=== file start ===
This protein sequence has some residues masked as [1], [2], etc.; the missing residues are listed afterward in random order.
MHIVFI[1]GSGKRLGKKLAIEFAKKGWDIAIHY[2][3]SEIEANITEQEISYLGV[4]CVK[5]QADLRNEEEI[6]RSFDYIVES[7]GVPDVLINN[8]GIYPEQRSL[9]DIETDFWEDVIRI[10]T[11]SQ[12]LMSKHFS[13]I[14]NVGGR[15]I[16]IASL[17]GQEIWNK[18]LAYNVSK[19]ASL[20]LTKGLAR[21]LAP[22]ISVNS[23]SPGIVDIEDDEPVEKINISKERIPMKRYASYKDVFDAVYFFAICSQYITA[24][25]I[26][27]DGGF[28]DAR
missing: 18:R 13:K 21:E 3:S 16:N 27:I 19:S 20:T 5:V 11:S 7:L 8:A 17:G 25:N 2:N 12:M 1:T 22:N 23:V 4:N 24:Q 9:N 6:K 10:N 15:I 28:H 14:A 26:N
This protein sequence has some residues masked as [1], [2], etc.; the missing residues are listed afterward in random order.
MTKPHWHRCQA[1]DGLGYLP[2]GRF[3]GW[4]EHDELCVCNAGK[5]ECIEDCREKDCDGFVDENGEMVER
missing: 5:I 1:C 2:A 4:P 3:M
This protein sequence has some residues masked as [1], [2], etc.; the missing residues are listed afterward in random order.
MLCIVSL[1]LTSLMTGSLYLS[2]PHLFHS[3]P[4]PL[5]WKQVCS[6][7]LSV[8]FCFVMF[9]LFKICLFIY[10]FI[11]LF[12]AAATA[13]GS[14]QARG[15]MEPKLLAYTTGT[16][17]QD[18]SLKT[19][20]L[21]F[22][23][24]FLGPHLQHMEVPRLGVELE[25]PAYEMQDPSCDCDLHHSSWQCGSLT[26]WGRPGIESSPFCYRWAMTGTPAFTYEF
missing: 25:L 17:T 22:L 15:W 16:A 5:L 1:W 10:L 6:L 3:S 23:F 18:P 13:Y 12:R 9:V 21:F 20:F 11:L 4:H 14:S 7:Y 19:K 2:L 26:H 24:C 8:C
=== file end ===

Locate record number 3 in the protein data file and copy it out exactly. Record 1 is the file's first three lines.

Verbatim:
This protein sequence has some residues masked as [1], [2], etc.; the missing residues are listed afterward in random order.
MLCIVSL[1]LTSLMTGSLYLS[2]PHLFHS[3]P[4]PL[5]WKQVCS[6][7]LSV[8]FCFVMF[9]LFKICLFIY[10]FI[11]LF[12]AAATA[13]GS[14]QARG[15]MEPKLLAYTTGT[16][17]QD[18]SLKT[19][20]L[21]F[22][23][24]FLGPHLQHMEVPRLGVELE[25]PAYEMQDPSCDCDLHHSSWQCGSLT[26]WGRPGIESSPFCYRWAMTGTPAFTYEF
missing: 25:L 17:T 22:L 15:W 16:A 5:L 1:W 10:L 6:L 3:S 23:F 18:P 13:Y 12:R 9:V 21:F 20:F 11:L 4:H 14:S 7:Y 19:K 2:L 26:H 24:C 8:C